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Faster remonetisation will boost economy in Q4, says RBI Governor Urjit Patel

Discretionary consumer demand expected to bounce back: Urjit Patel at MPC meeting on Feb 7-8.

By: ENS Economic Bureau | Mumbai |
February 23, 2017 2:29:39 am
RBI, reserve bank of india, RBIO governor, urjit patel, economic growth, indian economy, economy boost, indian express news, india news, business news, banking RBI Governor Urjit Patel

Reserve Bank Governor Urjit Patel has said economic activity is expected to pick up from the latter part of the fourth quarter of fiscal 2016-17 with “the remonetisation of the economy taking place at an accelerated pace over the last two months”.

“Discretionary consumer demand, which got impacted in the immediate aftermath of demonetisation, is expected to bounce back,” Patel said during the two-day Monetary Policy Committee meeting on February 7-8. The minutes of the meeting were released by the RBI on Wednesday.

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“Rapid remonetisation implies likely swift reversal of the aggregate demand loss and the significant transmission to borrowers of easy funding conditions at banks suggests unlikely further transmission of a rate cut by banks,” RBI Deputy Governor Viral Acharya said. Patel said that shifting monetary policy stance from accommodative to neutral will provide sufficient flexibility to move the policy rate in either direction. All the six members of the Monetary Policy Committee had voted in favour of the “resolution to keep the policy repo rate unchanged at 6.25 per cent”.

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Patel further said that limited data available on the corporate sector performance in the third quarter suggests that sales growth may have improved relative to the previous quarter. “The Union Budget for 2017-18, while being prudent, has stepped up expenditure on infrastructure and emphasised affordable housing. Global growth is projected to be higher in 2017 than 2016,” Patel said.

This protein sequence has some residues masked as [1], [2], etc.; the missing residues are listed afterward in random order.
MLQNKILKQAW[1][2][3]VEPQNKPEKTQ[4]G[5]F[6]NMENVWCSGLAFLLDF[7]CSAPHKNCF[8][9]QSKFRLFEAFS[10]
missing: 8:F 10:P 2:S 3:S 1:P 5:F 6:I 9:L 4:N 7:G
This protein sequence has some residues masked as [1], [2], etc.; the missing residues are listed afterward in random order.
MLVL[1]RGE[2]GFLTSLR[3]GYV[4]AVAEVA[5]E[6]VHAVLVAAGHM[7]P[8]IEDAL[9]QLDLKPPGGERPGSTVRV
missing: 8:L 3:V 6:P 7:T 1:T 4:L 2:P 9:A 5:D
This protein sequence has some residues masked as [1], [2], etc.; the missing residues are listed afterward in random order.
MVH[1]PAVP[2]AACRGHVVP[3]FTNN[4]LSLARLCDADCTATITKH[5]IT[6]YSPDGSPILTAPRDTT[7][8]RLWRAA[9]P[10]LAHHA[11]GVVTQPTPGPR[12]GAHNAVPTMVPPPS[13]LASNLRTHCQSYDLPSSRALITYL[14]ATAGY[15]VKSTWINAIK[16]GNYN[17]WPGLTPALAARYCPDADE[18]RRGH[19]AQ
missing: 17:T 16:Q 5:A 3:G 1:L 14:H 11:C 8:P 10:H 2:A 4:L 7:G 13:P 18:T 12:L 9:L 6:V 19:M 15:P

“These factors, along with improved monetary transmission, have markedly improved growth prospects for 2017-18 compared to the current year,” he said. “The balanced budget, by focusing on fiscal stability and expenditure reorientation to rural and housing, seemed to exonerate the Committee from the burden of skewing rates to bridge the output gap and instead allowed the Committee to focus squarely on the inflation-targeting mandate,” Acharya said. “Such a time, while difficult for interest-rate setting, appears right for pushing forward on structural reforms of the banking sector: its asset quality and resolution, and its recapitalisation needs — both factors that have stunted credit growth at banks; and, the normalisation of administered small savings rates that have prevented a seamless transmission of monetary policy to bank funding and lending rates,” he said.

“As the transitory impact of demonetisation recedes and remonetisation sets in, the banks’ MCLRs are likely to increase marginally. Moreover, under the current global environment, the real neutral rate of interest in India seems to be higher than the one for most of the developed countries. However, their future policy direction indicates rapid strengthening of the rates,” MPC member Ravindra Dholakia said.

According to MPC member and RBI executive director Michael Patra, vegetable prices may have been impacted by demonetisation, but they also exhibit strong seasonal behaviour and tend to turn up as the winter gets over.

The RBI said growth for 2016-17 is projected at 6.9 per cent with risks evenly balanced around it. “Demonetisation-induced ease in bank funding conditions has led to a sharp improvement in transmission of past policy rate reductions into marginal cost-based lending rates (MCLRs), and in turn, to lending rates for healthy borrowers, which should spur a pick-up in both consumption and investment demand,” it said.

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First published on: 23-02-2017 at 02:29:39 am

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